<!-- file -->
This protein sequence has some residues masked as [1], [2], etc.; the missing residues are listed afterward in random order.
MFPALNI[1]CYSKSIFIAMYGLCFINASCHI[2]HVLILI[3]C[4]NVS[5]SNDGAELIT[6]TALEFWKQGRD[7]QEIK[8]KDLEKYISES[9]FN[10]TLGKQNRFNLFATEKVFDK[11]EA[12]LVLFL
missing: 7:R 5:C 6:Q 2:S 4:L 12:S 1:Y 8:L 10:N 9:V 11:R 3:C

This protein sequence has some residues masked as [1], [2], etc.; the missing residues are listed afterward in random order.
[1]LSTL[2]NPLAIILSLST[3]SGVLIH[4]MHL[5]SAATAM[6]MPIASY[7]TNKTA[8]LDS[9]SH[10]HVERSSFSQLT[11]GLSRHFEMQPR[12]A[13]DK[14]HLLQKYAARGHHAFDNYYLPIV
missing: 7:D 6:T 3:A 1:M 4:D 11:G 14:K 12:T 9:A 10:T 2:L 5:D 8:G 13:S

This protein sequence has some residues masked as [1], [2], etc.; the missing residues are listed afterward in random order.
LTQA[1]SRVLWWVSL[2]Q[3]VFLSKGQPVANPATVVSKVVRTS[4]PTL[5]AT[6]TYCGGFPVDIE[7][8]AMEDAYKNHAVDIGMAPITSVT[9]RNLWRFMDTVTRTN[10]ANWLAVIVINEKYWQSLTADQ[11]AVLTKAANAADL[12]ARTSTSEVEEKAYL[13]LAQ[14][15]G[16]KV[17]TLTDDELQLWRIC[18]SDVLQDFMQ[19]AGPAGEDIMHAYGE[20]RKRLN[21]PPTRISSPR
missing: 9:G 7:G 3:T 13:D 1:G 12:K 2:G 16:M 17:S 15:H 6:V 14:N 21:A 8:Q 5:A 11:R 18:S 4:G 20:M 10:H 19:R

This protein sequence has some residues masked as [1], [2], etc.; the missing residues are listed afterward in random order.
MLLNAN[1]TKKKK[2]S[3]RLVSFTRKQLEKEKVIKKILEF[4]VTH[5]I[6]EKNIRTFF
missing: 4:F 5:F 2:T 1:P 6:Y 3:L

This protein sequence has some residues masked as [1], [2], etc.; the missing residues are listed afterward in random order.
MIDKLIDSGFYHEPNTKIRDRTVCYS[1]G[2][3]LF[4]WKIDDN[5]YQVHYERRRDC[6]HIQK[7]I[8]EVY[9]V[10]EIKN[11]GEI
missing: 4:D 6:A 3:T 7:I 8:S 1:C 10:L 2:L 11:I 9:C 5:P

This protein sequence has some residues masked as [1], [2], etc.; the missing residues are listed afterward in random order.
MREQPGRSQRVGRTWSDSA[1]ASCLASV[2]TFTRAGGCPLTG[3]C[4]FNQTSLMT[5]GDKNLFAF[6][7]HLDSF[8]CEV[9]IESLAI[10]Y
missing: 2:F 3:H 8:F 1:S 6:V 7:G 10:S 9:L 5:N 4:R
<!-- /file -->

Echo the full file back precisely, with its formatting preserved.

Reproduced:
This protein sequence has some residues masked as [1], [2], etc.; the missing residues are listed afterward in random order.
MFPALNI[1]CYSKSIFIAMYGLCFINASCHI[2]HVLILI[3]C[4]NVS[5]SNDGAELIT[6]TALEFWKQGRD[7]QEIK[8]KDLEKYISES[9]FN[10]TLGKQNRFNLFATEKVFDK[11]EA[12]LVLFL
missing: 7:R 5:C 6:Q 2:S 4:L 12:S 1:Y 8:L 10:N 9:V 11:R 3:C

This protein sequence has some residues masked as [1], [2], etc.; the missing residues are listed afterward in random order.
[1]LSTL[2]NPLAIILSLST[3]SGVLIH[4]MHL[5]SAATAM[6]MPIASY[7]TNKTA[8]LDS[9]SH[10]HVERSSFSQLT[11]GLSRHFEMQPR[12]A[13]DK[14]HLLQKYAARGHHAFDNYYLPIV
missing: 7:D 6:T 3:A 1:M 4:D 11:G 14:K 12:T 9:A 10:T 2:L 5:D 8:G 13:S

This protein sequence has some residues masked as [1], [2], etc.; the missing residues are listed afterward in random order.
LTQA[1]SRVLWWVSL[2]Q[3]VFLSKGQPVANPATVVSKVVRTS[4]PTL[5]AT[6]TYCGGFPVDIE[7][8]AMEDAYKNHAVDIGMAPITSVT[9]RNLWRFMDTVTRTN[10]ANWLAVIVINEKYWQSLTADQ[11]AVLTKAANAADL[12]ARTSTSEVEEKAYL[13]LAQ[14][15]G[16]KV[17]TLTDDELQLWRIC[18]SDVLQDFMQ[19]AGPAGEDIMHAYGE[20]RKRLN[21]PPTRISSPR
missing: 9:G 7:G 3:T 13:D 1:G 12:K 2:G 16:M 17:S 15:H 6:V 14:N 21:A 8:Q 5:A 11:R 18:S 4:G 20:M 10:H 19:R

This protein sequence has some residues masked as [1], [2], etc.; the missing residues are listed afterward in random order.
MLLNAN[1]TKKKK[2]S[3]RLVSFTRKQLEKEKVIKKILEF[4]VTH[5]I[6]EKNIRTFF
missing: 4:F 5:F 2:T 1:P 6:Y 3:L

This protein sequence has some residues masked as [1], [2], etc.; the missing residues are listed afterward in random order.
MIDKLIDSGFYHEPNTKIRDRTVCYS[1]G[2][3]LF[4]WKIDDN[5]YQVHYERRRDC[6]HIQK[7]I[8]EVY[9]V[10]EIKN[11]GEI
missing: 4:D 6:A 3:T 7:I 8:S 1:C 10:L 2:L 11:I 9:C 5:P

This protein sequence has some residues masked as [1], [2], etc.; the missing residues are listed afterward in random order.
MREQPGRSQRVGRTWSDSA[1]ASCLASV[2]TFTRAGGCPLTG[3]C[4]FNQTSLMT[5]GDKNLFAF[6][7]HLDSF[8]CEV[9]IESLAI[10]Y
missing: 2:F 3:H 8:F 1:S 6:V 7:G 10:S 9:L 5:N 4:R